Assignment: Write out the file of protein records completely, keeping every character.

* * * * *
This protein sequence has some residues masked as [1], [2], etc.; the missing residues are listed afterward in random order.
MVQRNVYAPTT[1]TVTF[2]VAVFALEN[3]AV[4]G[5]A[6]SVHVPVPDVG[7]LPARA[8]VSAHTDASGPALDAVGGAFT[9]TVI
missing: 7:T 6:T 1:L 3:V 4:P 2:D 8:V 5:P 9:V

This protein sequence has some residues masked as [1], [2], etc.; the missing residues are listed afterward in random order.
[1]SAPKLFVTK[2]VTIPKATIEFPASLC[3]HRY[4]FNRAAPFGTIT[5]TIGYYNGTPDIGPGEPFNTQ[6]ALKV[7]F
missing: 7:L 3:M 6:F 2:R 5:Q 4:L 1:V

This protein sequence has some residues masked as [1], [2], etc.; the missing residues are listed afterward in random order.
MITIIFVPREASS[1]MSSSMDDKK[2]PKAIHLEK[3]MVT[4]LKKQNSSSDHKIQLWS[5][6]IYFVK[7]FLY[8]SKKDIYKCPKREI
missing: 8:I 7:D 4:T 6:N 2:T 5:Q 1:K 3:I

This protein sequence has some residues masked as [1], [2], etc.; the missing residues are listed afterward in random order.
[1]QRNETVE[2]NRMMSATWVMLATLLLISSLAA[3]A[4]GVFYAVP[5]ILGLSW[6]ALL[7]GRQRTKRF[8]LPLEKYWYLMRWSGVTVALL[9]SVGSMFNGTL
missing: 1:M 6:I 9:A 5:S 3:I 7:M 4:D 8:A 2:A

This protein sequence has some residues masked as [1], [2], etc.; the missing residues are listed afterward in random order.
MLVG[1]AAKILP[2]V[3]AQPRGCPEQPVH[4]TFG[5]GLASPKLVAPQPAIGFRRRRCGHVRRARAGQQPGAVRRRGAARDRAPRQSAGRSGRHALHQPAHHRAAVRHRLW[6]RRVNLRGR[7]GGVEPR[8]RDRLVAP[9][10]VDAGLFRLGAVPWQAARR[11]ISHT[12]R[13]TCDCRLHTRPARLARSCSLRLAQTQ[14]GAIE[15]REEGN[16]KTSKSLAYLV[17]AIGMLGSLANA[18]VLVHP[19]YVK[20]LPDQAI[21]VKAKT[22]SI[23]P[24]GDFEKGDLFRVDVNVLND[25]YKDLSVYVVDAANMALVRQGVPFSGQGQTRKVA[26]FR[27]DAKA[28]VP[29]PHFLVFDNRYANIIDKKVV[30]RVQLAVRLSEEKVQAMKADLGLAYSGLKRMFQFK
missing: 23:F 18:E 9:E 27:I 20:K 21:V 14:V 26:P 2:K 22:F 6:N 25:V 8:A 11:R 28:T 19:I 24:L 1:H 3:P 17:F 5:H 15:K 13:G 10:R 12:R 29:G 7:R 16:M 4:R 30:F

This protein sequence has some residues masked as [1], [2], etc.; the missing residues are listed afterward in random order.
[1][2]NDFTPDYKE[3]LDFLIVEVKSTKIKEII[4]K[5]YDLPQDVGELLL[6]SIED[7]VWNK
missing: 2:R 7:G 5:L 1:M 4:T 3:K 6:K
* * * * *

This protein sequence has some residues masked as [1], [2], etc.; the missing residues are listed afterward in random order.
MVQRNVYAPTT[1]TVTF[2]VAVFALEN[3]AV[4]G[5]A[6]SVHVPVPDVG[7]LPARA[8]VSAHTDASGPALDAVGGAFT[9]TVI
missing: 7:T 6:T 1:L 3:V 4:P 2:D 8:V 5:P 9:V

This protein sequence has some residues masked as [1], [2], etc.; the missing residues are listed afterward in random order.
[1]SAPKLFVTK[2]VTIPKATIEFPASLC[3]HRY[4]FNRAAPFGTIT[5]TIGYYNGTPDIGPGEPFNTQ[6]ALKV[7]F
missing: 7:L 3:M 6:F 2:R 5:Q 4:L 1:V

This protein sequence has some residues masked as [1], [2], etc.; the missing residues are listed afterward in random order.
MITIIFVPREASS[1]MSSSMDDKK[2]PKAIHLEK[3]MVT[4]LKKQNSSSDHKIQLWS[5][6]IYFVK[7]FLY[8]SKKDIYKCPKREI
missing: 8:I 7:D 4:T 6:N 2:T 5:Q 1:K 3:I

This protein sequence has some residues masked as [1], [2], etc.; the missing residues are listed afterward in random order.
[1]QRNETVE[2]NRMMSATWVMLATLLLISSLAA[3]A[4]GVFYAVP[5]ILGLSW[6]ALL[7]GRQRTKRF[8]LPLEKYWYLMRWSGVTVALL[9]SVGSMFNGTL
missing: 1:M 6:I 9:A 5:S 3:I 7:M 4:D 8:A 2:A

This protein sequence has some residues masked as [1], [2], etc.; the missing residues are listed afterward in random order.
MLVG[1]AAKILP[2]V[3]AQPRGCPEQPVH[4]TFG[5]GLASPKLVAPQPAIGFRRRRCGHVRRARAGQQPGAVRRRGAARDRAPRQSAGRSGRHALHQPAHHRAAVRHRLW[6]RRVNLRGR[7]GGVEPR[8]RDRLVAP[9][10]VDAGLFRLGAVPWQAARR[11]ISHT[12]R[13]TCDCRLHTRPARLARSCSLRLAQTQ[14]GAIE[15]REEGN[16]KTSKSLAYLV[17]AIGMLGSLANA[18]VLVHP[19]YVK[20]LPDQAI[21]VKAKT[22]SI[23]P[24]GDFEKGDLFRVDVNVLND[25]YKDLSVYVVDAANMALVRQGVPFSGQGQTRKVA[26]FR[27]DAKA[28]VP[29]PHFLVFDNRYANIIDKKVV[30]RVQLAVRLSEEKVQAMKADLGLAYSGLKRMFQFK
missing: 23:F 18:E 9:E 27:I 20:K 21:V 14:V 26:P 2:K 22:F 6:N 25:V 8:A 11:R 28:T 19:I 24:L 1:H 3:P 17:F 5:H 15:K 13:G 10:R 12:R 29:G 7:R 16:M 4:R 30:F

This protein sequence has some residues masked as [1], [2], etc.; the missing residues are listed afterward in random order.
[1][2]NDFTPDYKE[3]LDFLIVEVKSTKIKEII[4]K[5]YDLPQDVGELLL[6]SIED[7]VWNK
missing: 2:R 7:G 5:L 1:M 4:T 3:K 6:K